- Offered from the Lingenfelter Collection
- Number 5 of only 14 examples built
- The only M12 originally finished in this color
- Powered by a Lamborghini 7.0-liter V-12 engine
- Just 6,000 miles from new
Jerry Wiegert’s winding road to supercar success came to a screeching halt in the mid-1990s. Vector Aeromotive’s downfall was unlike any the automotive world had ever seen before. The company’s demise—and later rebirth—makes the Tucker story seem like a fairy tale. Lurking behind the spy-novel-grade international intrigue that included a hostile takeover by the son of an Indonesian dictator was a highly advanced supercar with a 12-cylinder Italian heart.
The Vector M12 was the first car created under the company’s new MegaTech ownership, and while the story behind its creation is laced with drama, the new supercar largely fit the Vector mold. The M12’s development dates to the Vector Avtech WX-3 concept, which Wiegert displayed in coupe and roadster body styles at the 1993 Geneva Motor Show. The WX-3 made use of an in-house 7.0-liter twin-turbocharged V-8 pulled largely from the Vector W8. Just two WX-3s were built before MegaTech took over in 1994.
MegaTech moved the company’s operations from Southern California to suburban Jacksonville, Florida, where the company was housed in the same facility as Lamborghini’s North American operations. MegaTech had just acquired Lamborghini from Chrysler and hoped to use the consolidated firms to create American-Italian supercars.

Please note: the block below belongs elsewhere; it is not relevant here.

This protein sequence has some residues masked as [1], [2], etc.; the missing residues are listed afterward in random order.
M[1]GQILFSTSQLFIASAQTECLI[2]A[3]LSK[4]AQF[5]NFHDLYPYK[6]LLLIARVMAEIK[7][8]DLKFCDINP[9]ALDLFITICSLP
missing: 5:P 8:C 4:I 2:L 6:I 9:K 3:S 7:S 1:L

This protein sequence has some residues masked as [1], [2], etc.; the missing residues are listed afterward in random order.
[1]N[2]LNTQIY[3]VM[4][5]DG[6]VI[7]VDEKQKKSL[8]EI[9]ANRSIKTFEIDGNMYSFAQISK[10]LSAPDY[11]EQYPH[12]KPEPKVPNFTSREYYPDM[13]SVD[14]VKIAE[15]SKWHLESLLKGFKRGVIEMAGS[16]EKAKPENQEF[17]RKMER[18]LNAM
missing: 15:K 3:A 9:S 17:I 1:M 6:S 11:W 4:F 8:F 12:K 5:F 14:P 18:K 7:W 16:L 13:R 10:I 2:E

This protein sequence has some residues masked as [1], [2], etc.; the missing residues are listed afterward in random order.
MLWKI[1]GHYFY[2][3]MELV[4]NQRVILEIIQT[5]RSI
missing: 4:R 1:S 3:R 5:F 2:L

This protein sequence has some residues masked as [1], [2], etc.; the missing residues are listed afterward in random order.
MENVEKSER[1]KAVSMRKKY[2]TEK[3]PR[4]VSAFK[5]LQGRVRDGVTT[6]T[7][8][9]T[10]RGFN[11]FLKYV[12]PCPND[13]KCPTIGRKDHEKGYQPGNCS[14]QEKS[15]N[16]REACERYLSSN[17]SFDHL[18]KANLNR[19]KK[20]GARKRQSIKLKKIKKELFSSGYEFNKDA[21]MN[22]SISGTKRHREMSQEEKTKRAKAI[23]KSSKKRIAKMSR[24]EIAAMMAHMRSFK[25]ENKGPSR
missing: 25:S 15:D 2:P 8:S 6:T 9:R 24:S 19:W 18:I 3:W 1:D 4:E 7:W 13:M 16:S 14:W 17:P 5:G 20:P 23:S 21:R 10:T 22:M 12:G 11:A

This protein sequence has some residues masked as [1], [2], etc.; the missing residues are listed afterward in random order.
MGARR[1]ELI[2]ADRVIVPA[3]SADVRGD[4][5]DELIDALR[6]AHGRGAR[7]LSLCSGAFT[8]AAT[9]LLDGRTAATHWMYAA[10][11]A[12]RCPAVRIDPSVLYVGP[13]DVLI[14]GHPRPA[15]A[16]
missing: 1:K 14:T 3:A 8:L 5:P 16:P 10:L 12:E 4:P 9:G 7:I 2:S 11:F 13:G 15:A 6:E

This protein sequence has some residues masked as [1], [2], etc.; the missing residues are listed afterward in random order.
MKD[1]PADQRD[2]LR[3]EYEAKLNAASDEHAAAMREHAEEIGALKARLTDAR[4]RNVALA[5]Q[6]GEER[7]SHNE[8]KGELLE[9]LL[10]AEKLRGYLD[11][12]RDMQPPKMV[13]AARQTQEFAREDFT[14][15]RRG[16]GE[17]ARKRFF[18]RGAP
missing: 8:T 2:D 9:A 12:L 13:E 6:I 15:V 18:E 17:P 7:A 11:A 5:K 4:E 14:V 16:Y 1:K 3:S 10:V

The M12 debuted in production form at the Detroit Auto Show in 1996 and looked like a WX-3 but was based on a modified Lamborghini Diablo chassis and was powered by a mid-mounted version of the Diablo’s V-12 engine, which was positioned in front of the transmission. The M12 carried over the WX-3’s wedgy styling, though its interior was refined with Chrysler-era Lamborghini parts. Its American swagger was tuned down compared to the WX-3, and it spoke with a distinct Italian snarl.
With around 500 horsepower, the 3,600-pound rear-wheel-drive M12 was inarguably ferociously fast for a car built in the mid-1990s. It vaulted to 60 mph in fewer than five seconds, although contemporary media were divided on its refinement. MegaTech later sold Lamborghini to Audi, which cut off supply of the V-12 engine and essentially shut the doors on Vector until Wiegert was able to wrangle control again.
Just 17 M12s were ultimately built, only 14 of which were considered full production models. The car offered here is the fifth built and is the only one painted in this distinct purple hue. Showing just 6,000 miles, the M12 has been sparingly driven and is ready to be enjoyed again. With the relative ease of maintaining its series-production engine, the M12 represents a unique opportunity to acquire a highly drivable and intriguing slice of supercar history.